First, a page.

When Parents Kill
Why fathers do it. Why mothers do it.
Women do not, by and large, make terrific criminals. In the United States, women commit only two crimes as frequently as men. The first is shoplifting. The second is the murder of their own children. Andrea Yates, the Houston mother whose trial for the murders of three of her children ends today, and Marilyn Lemak, the Chicago nurse recently convicted of killing her three children, are not at all statistical anomalies. Somehow, women—who commit less than 13 percent of all violent crimes in the United States—commit about 50 percent of all parental murders. Why do so many women direct their most violent impulses toward their own children? While it may once have been true that women were the sole—and often frustrated—caregivers of small children, mothers now work, yet they don't kill their colleagues; they kill their babies. Why? Feminists and legal researchers tend to claim that such women must be extremely ill. Judges and juries mostly agree, with the result being that women who kill their children in this country are disproportionately hospitalized or treated, while men who do so are disproportionately jailed, even executed.
According to a recent book entitled Mothers Who Kill Their Children,by Michelle Oberman—a professor of law at DePaul University—juries are loath to hand down murder convictions for mothers accused of killing their own children. Such juries are even more reluctant to impose draconian penalties. A 1969 study by Dr. Phillip Resnick, the "father" of maternal filicide (the murder of a child by a parent), found that while mothers convicted of murdering their children were hospitalized 68 percent of the time and imprisoned 27 percent of the time, fathers convicted of killing their children were sentenced to prison or executed 72 percent of the time and hospitalized only 14 percent of the time. More recent British studies by P.T. D'Orban support these findings. And although the United States does not have any formal equivalent to England's Infanticide Act—which codifies a sort of postpartum depression defense—American juries and judges have taken it upon themselves to excuse and treat most of these mothers for mental illness while condemning the fathers as violent criminals.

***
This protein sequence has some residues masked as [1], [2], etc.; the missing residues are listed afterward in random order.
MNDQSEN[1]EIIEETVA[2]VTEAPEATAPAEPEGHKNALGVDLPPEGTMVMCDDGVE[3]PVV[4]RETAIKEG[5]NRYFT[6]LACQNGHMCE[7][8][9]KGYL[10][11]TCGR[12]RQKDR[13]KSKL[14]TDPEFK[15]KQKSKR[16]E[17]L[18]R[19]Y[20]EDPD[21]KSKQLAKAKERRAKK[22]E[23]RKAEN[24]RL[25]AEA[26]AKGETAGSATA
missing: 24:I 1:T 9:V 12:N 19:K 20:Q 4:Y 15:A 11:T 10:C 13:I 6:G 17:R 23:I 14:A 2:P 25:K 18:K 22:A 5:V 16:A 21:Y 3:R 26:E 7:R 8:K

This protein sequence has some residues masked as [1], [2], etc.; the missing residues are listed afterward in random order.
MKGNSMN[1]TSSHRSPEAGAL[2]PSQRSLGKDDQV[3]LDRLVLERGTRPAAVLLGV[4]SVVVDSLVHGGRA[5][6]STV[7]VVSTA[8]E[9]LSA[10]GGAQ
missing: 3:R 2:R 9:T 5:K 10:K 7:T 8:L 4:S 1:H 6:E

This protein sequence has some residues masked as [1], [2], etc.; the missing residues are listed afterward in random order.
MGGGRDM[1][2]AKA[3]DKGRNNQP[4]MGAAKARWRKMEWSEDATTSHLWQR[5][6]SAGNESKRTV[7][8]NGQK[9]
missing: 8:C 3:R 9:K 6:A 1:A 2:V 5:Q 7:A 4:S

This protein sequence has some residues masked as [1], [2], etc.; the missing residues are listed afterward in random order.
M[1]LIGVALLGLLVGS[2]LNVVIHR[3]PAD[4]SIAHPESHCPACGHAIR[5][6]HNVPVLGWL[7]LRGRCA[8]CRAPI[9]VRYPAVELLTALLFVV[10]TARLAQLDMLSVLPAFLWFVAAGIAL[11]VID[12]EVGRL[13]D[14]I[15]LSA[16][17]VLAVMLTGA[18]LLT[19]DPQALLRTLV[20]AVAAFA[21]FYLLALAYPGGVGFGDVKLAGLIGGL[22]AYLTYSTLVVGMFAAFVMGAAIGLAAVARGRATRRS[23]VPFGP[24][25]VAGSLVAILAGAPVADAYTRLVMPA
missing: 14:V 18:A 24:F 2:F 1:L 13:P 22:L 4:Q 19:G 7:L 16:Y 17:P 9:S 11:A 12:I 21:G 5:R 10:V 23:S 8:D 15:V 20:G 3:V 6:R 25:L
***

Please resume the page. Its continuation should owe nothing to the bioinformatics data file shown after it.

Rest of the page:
The scholars, the media, and most of the studies do their best to persuade us that these murderous moms really are ill. Perhaps it comforts us to believe that anyone who violates the sacred mother-child bond is simply crazy; it would be unimaginable if these mothers were making rational criminal choices. And since women are not violent in other contexts, most scholars, including Oberman, argue that the majority of maternal murderers suffer from depression, postpartum psychoses, and other mental afflictions. But no one has put forth an analogous medical theory to explain whether fathers who kill their offspring are also depressed, isolated, or psychotic.
The problem with the "illness" theory is that it only goes partway toward explaining why women kill their babies. Illness may explain how some women eventually snap and behave violently. But it doesn't begin to explain why they direct this madness so disproportionately toward their own offspring. Even taking into account that some small fraction of the mental illnesses associated with maternal filicide—most notably postpartum depression—are triggered by the births themselves, the illness theory doesn't explain why mothers suffering from other mental illnesses, or who aren't ill at all, act out with their own children rather than strangers. The illness theory doesn't explain why we don't consider fathers who kill their children to be sick. Pulling murderous mothers out of the field of ordinary criminology and viewing them as fundamentally different raises more questions than it answers. Perhaps murderous mothers are no crazier than fathers. Perhaps murderous fathers are even crazier than mothers. Either way, the failure to view these crimes as morally or legally equivalent reflects a more central legal truth: We still view children as the mother's property. Since destroying one's own property is considered crazy while destroying someone else's property is criminal, women who murder their own children are sent to hospitals, whereas their husbands are criminals, who go to jail or the electric chair.